Bruker this week reported $418.4 million in third-quarter revenues, a 35 percent increase from $310.3 million a year ago.
This beat Wall Street revenue expectations of $393.2 million, but the company fell short of analyst earnings-per-share estimates by a penny.
Revenues for the Bruker Scientific Instruments segment rose 36 percent year over year to $394.6 million from $290.5 million. Organically, revenues in the segment grew 11 percent year over year, though EPS slipped to $.15 from $.18 a year ago. On an adjusted basis, BSI EPS grew to $.23 from $.22.
Like its fellow mass spec vendors Waters and Thermo Fisher Scientific, both of which also reported Q3 earnings this week, Bruker saw "weakness in US academic spending," president and CEO Frank Laukien said on a conference call following the release of the results.
The company, Laukien said, now assumes that academic spending will be "the slower growing part of [its] business for the next 15 months or so." He pointed to potential positive signs in Europe, though, noting that the EU Commission is expected to increase its scientific research budget by 13 percent, or €1.2 billion ($1.7 billion), in 2012, while Germany is anticipated to increase its scientific research budget 10 percent, or €1.6 billion. He added that "research and infrastructure budgets in many newer European Union member states in Central Europe as well as in Russia and Turkey have grown dramatically."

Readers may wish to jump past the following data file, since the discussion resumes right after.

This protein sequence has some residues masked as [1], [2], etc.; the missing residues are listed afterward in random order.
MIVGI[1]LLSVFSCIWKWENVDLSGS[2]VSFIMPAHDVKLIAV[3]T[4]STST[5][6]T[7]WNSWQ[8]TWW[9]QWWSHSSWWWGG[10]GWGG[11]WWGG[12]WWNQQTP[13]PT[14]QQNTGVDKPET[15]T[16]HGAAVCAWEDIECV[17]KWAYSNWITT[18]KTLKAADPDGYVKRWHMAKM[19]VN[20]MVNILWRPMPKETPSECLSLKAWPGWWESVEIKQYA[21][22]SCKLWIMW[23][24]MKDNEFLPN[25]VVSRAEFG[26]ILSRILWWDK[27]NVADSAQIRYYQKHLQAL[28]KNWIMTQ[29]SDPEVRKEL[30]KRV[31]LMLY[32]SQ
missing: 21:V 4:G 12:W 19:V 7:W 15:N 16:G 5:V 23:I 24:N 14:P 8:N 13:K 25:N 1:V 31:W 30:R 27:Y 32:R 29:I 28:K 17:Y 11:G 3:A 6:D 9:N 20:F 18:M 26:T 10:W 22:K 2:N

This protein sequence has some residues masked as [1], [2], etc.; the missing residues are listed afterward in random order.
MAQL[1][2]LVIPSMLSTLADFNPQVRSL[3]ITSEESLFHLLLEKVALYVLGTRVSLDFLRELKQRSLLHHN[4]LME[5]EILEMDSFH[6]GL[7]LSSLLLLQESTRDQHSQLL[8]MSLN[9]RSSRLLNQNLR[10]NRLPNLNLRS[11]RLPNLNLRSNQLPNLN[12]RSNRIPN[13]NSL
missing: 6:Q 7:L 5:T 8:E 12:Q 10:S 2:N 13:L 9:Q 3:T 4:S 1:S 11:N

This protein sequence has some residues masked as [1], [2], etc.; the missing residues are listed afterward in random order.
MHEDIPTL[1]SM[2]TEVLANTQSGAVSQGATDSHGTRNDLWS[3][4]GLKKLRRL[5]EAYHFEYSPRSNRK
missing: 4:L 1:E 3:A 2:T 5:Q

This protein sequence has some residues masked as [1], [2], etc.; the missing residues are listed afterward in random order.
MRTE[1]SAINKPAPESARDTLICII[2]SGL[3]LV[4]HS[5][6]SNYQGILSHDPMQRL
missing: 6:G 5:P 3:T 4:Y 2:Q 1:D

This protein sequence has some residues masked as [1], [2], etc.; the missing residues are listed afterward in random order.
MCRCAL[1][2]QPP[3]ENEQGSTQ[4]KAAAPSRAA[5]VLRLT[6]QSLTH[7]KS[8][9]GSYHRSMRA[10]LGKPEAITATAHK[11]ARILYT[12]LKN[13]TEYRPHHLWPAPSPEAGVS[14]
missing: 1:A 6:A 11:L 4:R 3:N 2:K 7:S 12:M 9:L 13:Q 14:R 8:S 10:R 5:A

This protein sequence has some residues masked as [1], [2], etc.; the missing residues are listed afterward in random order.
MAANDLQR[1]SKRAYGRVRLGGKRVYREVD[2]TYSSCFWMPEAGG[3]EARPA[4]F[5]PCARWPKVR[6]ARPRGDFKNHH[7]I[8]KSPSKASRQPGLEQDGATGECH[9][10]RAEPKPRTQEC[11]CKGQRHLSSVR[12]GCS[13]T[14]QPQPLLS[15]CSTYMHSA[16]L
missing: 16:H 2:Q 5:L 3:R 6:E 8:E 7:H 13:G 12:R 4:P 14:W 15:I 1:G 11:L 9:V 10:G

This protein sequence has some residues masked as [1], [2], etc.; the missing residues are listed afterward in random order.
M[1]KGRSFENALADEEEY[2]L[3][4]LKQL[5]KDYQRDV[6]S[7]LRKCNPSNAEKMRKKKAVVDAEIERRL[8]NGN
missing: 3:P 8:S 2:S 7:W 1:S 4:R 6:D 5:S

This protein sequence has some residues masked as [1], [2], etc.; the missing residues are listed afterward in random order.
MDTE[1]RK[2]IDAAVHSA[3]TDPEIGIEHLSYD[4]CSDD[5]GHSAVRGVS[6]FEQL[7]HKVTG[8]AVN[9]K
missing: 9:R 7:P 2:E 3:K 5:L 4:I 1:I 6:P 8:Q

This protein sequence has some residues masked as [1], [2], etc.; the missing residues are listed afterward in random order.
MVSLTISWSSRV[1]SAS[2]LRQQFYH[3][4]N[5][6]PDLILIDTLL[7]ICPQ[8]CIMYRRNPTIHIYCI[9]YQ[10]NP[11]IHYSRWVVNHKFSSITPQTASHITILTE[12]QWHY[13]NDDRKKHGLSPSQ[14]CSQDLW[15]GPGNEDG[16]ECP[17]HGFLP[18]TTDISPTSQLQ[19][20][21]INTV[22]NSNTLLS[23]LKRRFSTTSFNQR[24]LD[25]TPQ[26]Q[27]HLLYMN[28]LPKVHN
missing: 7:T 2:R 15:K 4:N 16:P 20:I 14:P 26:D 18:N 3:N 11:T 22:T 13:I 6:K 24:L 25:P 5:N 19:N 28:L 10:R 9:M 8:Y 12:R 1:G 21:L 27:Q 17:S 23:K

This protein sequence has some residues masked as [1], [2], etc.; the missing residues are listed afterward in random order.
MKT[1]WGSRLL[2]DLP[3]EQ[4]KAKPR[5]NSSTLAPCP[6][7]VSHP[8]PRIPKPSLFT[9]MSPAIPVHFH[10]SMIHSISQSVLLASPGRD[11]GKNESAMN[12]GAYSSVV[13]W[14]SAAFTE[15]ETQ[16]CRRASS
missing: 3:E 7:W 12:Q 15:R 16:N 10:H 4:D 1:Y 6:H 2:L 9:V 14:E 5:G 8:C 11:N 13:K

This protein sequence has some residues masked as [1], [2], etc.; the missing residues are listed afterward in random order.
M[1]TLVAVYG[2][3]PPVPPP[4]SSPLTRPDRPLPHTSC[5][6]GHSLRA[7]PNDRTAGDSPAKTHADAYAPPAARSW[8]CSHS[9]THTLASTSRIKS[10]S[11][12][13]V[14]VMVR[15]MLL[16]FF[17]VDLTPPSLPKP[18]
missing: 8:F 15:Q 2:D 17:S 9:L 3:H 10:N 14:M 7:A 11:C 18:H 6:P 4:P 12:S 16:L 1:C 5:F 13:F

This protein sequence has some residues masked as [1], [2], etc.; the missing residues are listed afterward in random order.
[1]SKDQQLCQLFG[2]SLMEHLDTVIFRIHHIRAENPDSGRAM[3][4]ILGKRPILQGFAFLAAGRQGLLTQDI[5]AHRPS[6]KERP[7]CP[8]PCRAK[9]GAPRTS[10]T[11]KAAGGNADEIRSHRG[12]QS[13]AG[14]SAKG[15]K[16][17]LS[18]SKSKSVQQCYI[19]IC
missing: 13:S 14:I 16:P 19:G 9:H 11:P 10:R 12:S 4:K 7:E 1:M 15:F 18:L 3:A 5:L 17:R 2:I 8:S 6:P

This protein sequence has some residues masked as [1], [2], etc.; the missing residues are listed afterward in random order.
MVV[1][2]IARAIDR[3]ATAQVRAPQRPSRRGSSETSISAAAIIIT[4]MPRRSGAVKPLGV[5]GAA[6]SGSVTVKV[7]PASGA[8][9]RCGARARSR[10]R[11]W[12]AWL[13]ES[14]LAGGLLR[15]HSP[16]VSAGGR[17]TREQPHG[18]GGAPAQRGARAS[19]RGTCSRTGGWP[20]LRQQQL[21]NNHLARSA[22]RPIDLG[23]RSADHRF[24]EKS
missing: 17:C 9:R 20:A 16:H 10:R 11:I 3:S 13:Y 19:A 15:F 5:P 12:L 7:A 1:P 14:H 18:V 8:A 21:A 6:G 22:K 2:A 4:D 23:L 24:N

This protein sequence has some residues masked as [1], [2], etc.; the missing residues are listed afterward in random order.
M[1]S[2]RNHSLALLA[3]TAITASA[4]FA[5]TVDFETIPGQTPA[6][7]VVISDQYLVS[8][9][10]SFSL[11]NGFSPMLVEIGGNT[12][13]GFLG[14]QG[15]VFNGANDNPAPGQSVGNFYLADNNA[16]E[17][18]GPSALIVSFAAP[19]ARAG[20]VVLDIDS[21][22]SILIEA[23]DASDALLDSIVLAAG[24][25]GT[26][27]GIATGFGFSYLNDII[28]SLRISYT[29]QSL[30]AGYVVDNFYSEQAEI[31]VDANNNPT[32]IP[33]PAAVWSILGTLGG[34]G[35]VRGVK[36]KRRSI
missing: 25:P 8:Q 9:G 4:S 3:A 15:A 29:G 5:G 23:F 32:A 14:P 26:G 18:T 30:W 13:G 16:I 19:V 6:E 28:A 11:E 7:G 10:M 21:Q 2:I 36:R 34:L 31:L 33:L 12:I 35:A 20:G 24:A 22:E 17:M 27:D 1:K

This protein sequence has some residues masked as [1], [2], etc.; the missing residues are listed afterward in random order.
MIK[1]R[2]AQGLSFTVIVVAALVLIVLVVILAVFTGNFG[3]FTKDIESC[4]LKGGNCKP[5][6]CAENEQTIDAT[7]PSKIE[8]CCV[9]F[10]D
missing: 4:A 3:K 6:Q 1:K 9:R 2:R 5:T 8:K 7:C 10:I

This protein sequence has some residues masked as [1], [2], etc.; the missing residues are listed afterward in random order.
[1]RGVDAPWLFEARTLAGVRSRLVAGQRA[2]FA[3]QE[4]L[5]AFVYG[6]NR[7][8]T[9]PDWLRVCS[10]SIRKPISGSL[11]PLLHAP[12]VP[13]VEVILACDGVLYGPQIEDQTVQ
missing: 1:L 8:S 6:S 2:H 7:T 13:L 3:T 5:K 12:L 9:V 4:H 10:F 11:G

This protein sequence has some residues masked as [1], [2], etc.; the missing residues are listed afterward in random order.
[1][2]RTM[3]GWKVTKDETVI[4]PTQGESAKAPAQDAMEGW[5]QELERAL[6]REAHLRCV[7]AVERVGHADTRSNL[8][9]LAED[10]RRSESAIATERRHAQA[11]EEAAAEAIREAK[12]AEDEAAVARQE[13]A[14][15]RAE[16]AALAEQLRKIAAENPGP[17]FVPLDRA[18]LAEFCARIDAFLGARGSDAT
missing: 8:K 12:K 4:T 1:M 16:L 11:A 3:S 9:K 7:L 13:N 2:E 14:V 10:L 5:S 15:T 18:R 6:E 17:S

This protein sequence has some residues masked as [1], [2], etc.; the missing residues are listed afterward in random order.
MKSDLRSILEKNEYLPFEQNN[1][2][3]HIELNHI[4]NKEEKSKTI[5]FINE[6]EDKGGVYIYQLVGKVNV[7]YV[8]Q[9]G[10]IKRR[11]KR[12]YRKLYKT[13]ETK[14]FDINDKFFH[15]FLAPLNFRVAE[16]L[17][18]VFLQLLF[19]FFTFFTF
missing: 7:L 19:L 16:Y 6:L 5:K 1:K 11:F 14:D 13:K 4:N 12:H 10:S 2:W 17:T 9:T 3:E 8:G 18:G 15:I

Laukien also suggested that the company would benefit from "secular trends towards epigenetics and proteomics," saying that more important than absolute NIH spending levels was the question of how this spending was allocated.
"I think people have realized that good old straight genomic sequencing – while it has given us a lot of data – it has not given us as many medically relevant insights as we had hoped," he said. "It turns out that epigenetics and systems biology and protein and metabolite analysis … are more important. We think a lot of the funding trends, because of the scientific trends and therapeutic trends in molecular diagnostic medicine, are coming our way."
Bruker's net income declined to $19.8 million, or $.12 per share, from $27.4 million, or $.17 per share. EPS on an adjusted basis came in at $.22, missing analyst estimates of $.23.
Its R&D costs rose to $43.5 million, a 34 percent increase over $32.5 million a year ago.
It ended the quarter with $198.8 million in cash, cash equivalents, and restricted cash.
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